Citigroup (NYSE:C) wowed investors and Wall Street this morning with impressive earnings. And while the company's estimate-beating earnings may be enough for some investors to feel confident, others may find more evidence of the bank's strength by listening to its earnings call with analysts. Now, this morning's call was an hour and a half long, so to save you some time, here are the top three quotes from the call and how you should be looking at Citi going forward.
No 1: "We're sure to be tested as we go through the year"
Though the bank reported solid growth and plenty of progress, CEO Michael Corbat wanted to make sure that one thing was clear -- this is not a healthy environment for growth, and things will not be easy. Since Citi has the largest international presence of the big four banks in the U.S., it's more difficult to project growth when differing economies pose various challenges. Corbat noted that economic growth is uneven around the globe, with emerging markets growing at a near 5% pace and established countries closer to 1%. With the continued volatility in the U.S. and international markets, there are sure to be ups and downs ahead.
With other banks looking to expand internationally, Citi is a good bank to monitor for potential headwinds. This morning's news that Chinese economic growth has continued to slow will not be helpful for banks like JPMorgan Chase (NYSE:JPM), which just invested millions in improving its branch networks in China.
No. 2: "The legal community is creative"
Prompted to speak on the possibility of legal troubles fading to the background, Corbat noted that it is entirely possible for more legal trouble to rear its head even when it seems improbable. Stating that he didn't think that lawyers have statutes of limitations, he expressed a calm resignation that even if you think something is behind you, that there are ways for lawyers to produce more opportunities.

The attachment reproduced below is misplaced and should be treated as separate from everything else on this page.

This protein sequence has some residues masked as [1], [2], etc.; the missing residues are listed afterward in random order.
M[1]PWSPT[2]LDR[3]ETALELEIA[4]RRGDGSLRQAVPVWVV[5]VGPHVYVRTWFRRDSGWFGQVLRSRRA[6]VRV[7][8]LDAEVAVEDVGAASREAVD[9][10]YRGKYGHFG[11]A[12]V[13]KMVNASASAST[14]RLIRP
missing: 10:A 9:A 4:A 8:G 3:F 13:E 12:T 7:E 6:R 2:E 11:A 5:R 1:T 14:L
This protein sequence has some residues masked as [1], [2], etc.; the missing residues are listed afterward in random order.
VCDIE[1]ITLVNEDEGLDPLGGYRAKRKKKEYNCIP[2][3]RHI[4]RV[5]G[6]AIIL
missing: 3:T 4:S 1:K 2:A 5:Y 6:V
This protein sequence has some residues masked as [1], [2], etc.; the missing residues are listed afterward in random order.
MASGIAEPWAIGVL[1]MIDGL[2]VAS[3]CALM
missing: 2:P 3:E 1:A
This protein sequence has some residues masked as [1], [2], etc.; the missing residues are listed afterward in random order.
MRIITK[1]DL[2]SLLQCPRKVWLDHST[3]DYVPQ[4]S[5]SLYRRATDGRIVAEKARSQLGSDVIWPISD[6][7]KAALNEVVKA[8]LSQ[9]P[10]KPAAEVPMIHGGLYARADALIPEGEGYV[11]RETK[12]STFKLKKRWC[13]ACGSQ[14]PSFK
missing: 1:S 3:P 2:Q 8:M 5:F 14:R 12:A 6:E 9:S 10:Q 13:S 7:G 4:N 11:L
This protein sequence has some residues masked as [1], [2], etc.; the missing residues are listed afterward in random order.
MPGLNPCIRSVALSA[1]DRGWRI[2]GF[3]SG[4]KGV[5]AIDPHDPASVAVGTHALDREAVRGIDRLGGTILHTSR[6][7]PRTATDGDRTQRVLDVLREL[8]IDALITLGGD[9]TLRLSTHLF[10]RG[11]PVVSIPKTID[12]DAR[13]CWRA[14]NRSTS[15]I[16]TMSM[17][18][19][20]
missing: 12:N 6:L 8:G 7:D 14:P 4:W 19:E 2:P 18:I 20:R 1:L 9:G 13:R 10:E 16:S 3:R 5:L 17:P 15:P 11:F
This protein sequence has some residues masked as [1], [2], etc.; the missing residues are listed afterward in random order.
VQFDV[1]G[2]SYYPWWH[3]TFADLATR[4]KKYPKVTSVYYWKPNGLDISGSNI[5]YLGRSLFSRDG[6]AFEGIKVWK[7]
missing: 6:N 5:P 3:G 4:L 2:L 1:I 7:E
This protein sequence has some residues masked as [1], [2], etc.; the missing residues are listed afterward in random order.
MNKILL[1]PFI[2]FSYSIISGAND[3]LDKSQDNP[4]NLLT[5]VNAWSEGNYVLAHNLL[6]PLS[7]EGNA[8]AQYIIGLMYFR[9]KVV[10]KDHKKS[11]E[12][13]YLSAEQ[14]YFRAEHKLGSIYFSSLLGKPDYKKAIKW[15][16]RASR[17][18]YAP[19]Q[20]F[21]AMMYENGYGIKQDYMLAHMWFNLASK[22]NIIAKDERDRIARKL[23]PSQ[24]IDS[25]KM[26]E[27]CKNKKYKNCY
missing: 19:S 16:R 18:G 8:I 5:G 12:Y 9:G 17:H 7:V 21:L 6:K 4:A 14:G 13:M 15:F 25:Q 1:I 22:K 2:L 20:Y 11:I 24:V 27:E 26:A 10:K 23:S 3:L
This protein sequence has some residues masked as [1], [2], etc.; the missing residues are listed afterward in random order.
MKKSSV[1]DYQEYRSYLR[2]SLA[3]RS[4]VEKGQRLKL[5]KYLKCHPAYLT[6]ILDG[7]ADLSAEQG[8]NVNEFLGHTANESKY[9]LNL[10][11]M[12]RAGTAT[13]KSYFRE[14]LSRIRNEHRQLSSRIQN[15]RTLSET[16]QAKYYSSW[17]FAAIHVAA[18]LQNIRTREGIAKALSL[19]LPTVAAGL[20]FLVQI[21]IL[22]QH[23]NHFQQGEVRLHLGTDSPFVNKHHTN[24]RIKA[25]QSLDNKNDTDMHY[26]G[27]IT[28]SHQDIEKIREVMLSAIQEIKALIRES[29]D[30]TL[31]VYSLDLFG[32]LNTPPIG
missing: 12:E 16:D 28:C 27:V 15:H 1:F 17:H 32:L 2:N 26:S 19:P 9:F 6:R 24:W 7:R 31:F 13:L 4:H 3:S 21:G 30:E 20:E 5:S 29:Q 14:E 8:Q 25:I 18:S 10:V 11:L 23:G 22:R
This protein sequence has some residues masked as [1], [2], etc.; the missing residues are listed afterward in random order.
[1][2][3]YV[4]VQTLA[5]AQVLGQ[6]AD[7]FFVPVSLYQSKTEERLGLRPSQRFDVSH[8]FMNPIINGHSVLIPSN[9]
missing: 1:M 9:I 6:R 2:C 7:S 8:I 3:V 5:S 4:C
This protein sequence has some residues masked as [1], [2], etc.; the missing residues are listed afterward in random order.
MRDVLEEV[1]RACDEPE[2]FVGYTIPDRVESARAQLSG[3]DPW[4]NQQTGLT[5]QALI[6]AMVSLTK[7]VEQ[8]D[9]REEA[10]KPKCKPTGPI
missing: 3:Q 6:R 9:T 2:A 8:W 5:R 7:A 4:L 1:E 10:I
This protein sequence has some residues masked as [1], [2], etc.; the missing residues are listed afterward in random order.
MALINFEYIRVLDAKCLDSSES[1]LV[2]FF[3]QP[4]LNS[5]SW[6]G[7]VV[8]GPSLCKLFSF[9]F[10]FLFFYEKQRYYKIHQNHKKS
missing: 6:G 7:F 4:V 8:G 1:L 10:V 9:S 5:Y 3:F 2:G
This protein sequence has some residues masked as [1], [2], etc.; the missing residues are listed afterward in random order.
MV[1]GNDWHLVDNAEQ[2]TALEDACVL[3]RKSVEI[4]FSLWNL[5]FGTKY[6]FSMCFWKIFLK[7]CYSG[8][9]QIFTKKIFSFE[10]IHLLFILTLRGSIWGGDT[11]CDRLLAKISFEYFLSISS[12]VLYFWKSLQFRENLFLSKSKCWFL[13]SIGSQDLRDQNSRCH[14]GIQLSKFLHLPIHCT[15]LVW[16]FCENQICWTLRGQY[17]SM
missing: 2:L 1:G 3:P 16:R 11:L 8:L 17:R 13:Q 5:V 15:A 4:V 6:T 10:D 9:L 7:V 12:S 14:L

This may be the same attitude held by leaders of Bank of America (NYSE:BAC), which continues to be pummeled by a barrage of lawsuits. Since the rate of foreclosures is now on the rise again (with B of A holding the most), it's likely that the banks will see more courtroom action in the future.
No. 3: "We're not looking to increase our mortgage activity, except with our current retail banking base"
Most banks make the majority of their money from loans. And with mortgages providing a long-term stream of revenue, they are usually the pool of loans most in demand. But for Citigroup, that doesn't seem to be a priority. With its international focus and growing securities and banking operations, the bank has other products on its mind. Not only does this reduce costs for Citi, which won't have to fight with the other banks for new mortgage customers, but it also gives them less exposure to any slowdown in the current housing rebound.
Leave it to Wells Fargo (NYSE:WFC), then, to lead the pack of mortgage originators. Topping the list of underwriters in 2012, the San Francisco-based bank was hit hard when it reported that its new loan activity had slowed when it released earnings Friday. With a few weeks of see-sawing mortgage applications data, it may be a boon for Citi not to focus its attention on fighting for a spot at the American-mortgage table.
Telling it like it is
It's often the case that conference calls aren't the most exciting thing to do in your spare time, but there are usually nuggets of information within the calls that make them very worth your time. In Citi's case, the executives were forthcoming about their expectations about the continued challenges set by our current economic conditions, as well as other headwinds the bank faces. But most of all, the call showed that there is a very competent set of people running Citigroup -- making the bank much more likely to steer through the troubled waters it may face in the coming months.
Fool contributor Jessica Alling has no position in any stocks mentioned, but you can contact her here. The Motley Fool recommends Wells Fargo. The Motley Fool owns shares of Bank of America, Citigroup, JPMorgan Chase, and Wells Fargo. Try any of our Foolish newsletter services free for 30 days. We Fools may not all hold the same opinions, but we all believe that considering a diverse range of insights makes us better investors. The Motley Fool has a disclosure policy.